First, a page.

The demonstration of the sCO2 system will take place at Brunel University London. A thermodynamic design procedure for the sCO2 system has been developed and implemented in a simulation tool. The challenging design and operating conditions for the turbomachinery are being addressed through simulations using Computational Fluid Dynamic (CFD). A preliminary design of the control system to perform regulation, supervision and monitoring tasks has also been conceived.

The I-ThERM project, apart from heat to power conversion systems also includes the design, manufacture and demonstration of direct heat recovery systems using innovative heat exchangers.

One heat exchanger is the condensing economiser based on heat pipe technology. The objective is to cool the exhaust gases below the condensation temperature of the vapours in the exhaust to increase the amount of heat that can be recovered. The Heat Pipe Condensing Economiser (HPCE) will be demonstrated on a water boiler in a food factory at (ARLUY S.L.U.) Spain where experimental measurements have already been carried out to enable the design specifications of the HPCE to be established and coatings to be developed and applied on the metallic surfaces of the heat exchanger to resist corrosion from Sulphur Dioxide condensing out of the exhaust gases.

The second heat recovery heat exchanger is the flat heat pipe heat exchanger (FHPS) which is design to recover heat from high temperature radiating surfaces such as hot billets from steel manufacture. The FHPS will be demonstrated at the Arcelor Mittal Iron and Steel making plant in Spain. A number of different processes have been investigated to identify the best process for the demonstration of the FHPS. This process has been selected to be the hot Wire Rod Mill which has now been fully characterised. A small heat pipe has been designed and manufactured for preliminary tests at Arcelor Mittal.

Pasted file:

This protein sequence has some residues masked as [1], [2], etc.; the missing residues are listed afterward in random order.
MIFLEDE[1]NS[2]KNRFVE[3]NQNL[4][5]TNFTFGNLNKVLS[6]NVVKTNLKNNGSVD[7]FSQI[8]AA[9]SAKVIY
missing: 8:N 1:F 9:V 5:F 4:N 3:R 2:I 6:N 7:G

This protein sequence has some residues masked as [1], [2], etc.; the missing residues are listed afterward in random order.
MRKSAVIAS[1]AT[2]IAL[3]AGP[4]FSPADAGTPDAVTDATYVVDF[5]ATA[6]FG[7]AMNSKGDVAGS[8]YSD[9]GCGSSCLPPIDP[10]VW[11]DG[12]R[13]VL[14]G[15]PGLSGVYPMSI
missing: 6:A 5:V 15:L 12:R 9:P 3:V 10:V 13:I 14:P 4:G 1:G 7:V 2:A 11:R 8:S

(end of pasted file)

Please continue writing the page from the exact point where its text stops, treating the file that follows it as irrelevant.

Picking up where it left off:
The overall I-ThERM programme is progressing well without any delays from the original time plan.

Progress beyond the state of the art and expected potential impact (including the socio-economic impact and the wider societal implications of the project so far)

The ambition of the I-ThERM project is to develop and demonstrate heat recovery technologies that will overcome many of the disadvantages of conventional technologies and create a pathway for much wider adoption of heat recovery by industry. In the first year of the project significant progress has been made beyond the state of the art, namely:
- The extensive survey on waste heat recovery potential in the European Union now provides an assessment of the energy and environmental benefits that could be achieved implementing conventional and novel energy recovery technologies in the current industrial scenario. Furthermore, it acts as baseline to promote the development of new heat recovery and heat to electrical power conversion technologies that will lead to new business creation and employment opportunities.
- The new version of the EINSTEIN tool now includes the novel energy recovery approaches being developed in the I-ThERM project. Using this tool, future energy audits are likely to identify new opportunities for the development and deployment of heat recovery and conversion technologies. Some of these innovative technologies will be demonstrated in the I-ThERM project and should potentially lead to their widespread application.
- Substantial know-how is being developed on heat recovery and waste heat to power conversion systems. The creation of this knowledge and dissemination to the scientific and industrial communities will lead to a greater awareness of the potential for these technologies and facilitate their adoption by industry. Apart from employment opportunities, this will lead to a reduction of energy consumption and greenhouse gas emissions and will contribute to meeting the EU’s target of reducing emissions by 80% compared to 1990 levels by 2050.

Related information

Record Number: 198295 / Last updated on: 2017-05-18